Thanks for your patience with this self-promotion. Back to my usual programming soon!


Dude! Short Stories for Boys

Dude! An Anthology of Short Stories for Boys

Say hi to my latest book written with co-writer and friend, Jean Mills. You can read more about Jean here and here.

We’ve known each other since our two boys were in JK together. Jean is an experienced children’s writer, and like me, always looking for stories for boys that are just plain fun to read. Not edgy. Not preachy. Just fun, interesting stories. One day we decided we would just write the stories we were looking for and Dude! represents our first collection. We’ve included a range of genres, such as science fiction, fantasy, adventure, mystery, sports and historical fiction–a young Sherlock Holmes even makes an appearance! The second volume is “under construction” and promises more sports, fantasy, time travel, and adventure.

Though written first for the enjoyment of young readers, Dude! has the potential to be used effectively in classrooms for readers in grades 6 through 9.

Dude! is available at most online bookstores and can be purchased in paperback or ebook format. Here are some links:

Let the Brainstorming Begin

IMG_4382Back in October Jean Mills, and I applied for a joint Writer’s Reserve grant through the Ontario Arts Council. Jean is a friend, but also an experienced writer and wonderful colleague. Among other things, we share two former employers, membership in PWAC and our sons went to school together for a while. We thought we’d make pretty good partners on a creative project. Receiving a grant doesn’t mean that a publisher will buy the finished project, but it does mean that a publisher thinks our idea and our writing samples are good enough to get some support to move ahead.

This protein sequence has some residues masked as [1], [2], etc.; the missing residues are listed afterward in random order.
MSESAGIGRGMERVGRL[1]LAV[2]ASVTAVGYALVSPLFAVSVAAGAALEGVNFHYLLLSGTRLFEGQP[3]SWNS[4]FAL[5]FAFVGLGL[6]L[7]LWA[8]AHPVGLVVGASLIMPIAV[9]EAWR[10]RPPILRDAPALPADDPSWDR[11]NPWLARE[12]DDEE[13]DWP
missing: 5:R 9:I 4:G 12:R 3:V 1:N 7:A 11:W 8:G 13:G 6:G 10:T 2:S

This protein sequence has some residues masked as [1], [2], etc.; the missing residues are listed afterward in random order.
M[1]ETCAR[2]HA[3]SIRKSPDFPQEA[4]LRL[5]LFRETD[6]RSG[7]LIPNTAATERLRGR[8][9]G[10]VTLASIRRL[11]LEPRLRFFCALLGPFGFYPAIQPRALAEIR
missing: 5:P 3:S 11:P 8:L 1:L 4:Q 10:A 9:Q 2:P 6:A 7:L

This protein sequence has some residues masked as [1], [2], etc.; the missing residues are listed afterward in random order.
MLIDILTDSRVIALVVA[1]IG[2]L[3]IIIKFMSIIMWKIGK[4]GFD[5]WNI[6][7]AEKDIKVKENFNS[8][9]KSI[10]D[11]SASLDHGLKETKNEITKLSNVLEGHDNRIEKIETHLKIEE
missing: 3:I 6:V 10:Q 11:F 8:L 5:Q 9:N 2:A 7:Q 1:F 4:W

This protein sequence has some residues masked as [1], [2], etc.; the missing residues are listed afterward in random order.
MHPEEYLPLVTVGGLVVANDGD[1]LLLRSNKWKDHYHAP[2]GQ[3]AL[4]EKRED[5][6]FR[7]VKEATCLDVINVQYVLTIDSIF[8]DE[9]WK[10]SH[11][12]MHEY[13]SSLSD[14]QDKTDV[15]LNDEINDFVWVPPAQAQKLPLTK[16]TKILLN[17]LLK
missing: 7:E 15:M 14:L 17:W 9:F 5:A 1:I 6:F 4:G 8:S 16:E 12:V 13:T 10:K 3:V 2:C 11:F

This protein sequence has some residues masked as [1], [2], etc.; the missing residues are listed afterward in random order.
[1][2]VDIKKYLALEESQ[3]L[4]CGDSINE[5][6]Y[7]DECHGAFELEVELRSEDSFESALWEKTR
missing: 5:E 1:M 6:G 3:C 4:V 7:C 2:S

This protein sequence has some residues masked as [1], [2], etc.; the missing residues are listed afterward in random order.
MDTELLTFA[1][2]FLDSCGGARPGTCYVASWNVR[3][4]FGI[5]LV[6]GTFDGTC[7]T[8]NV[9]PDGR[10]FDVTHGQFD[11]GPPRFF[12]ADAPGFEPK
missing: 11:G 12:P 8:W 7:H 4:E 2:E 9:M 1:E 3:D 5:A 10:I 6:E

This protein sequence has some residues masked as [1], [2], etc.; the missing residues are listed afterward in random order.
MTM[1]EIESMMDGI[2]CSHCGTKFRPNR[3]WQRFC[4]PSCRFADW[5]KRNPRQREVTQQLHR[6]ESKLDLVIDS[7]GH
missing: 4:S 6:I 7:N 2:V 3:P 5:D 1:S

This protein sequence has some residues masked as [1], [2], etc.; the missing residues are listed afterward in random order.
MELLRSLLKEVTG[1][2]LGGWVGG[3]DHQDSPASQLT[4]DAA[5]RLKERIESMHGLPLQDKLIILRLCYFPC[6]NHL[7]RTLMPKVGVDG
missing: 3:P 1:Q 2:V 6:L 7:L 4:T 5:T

Last Wednesday, we received a letter from Dundurn Press to tell us that we received a grant. Yay!

And yikes!

Now I have to get writing. Our project is an anthology of short stories, and as thrilled as I was by this concrete gesture of approval, I’ve been stewing since Wednesday about whether I’d even come up with any ideas, let alone be able to write one–or six. It was one of those moments when you think, “it seemed like such a good idea at a time.”

Well, yesterday I got the idea for my first story. Yesterday I took time to create ‘white space.’ Here’s Sarah Selecky’s definition of white space: “White space: time spent doing nothing. Staring into space. Watching steam from your teacup, watching waves lap at the shore, listening to the wind through tree branches.” Selecky’s theory is that it’s impossible to be creative if we don’t give ourselves time to let our minds rest, to spend some time with no distractions. Here’s how she says it, “How can you have that gorgeous, rich feeling of having images come to you as you write, if you haven’t given your mind any time or space for insight?” Take some time to read her blog and then see what happens when you create some white space for yourself.

I am a to-do list maker from way back. If I’m going to reach my goals, ‘white space’ will be on the list, too.

If you have any strategies for shutting the attention-grabbing distractions down so that you can create, please pass them along. I’d love to learn how others find creative time and energy. Hope you find some white space today!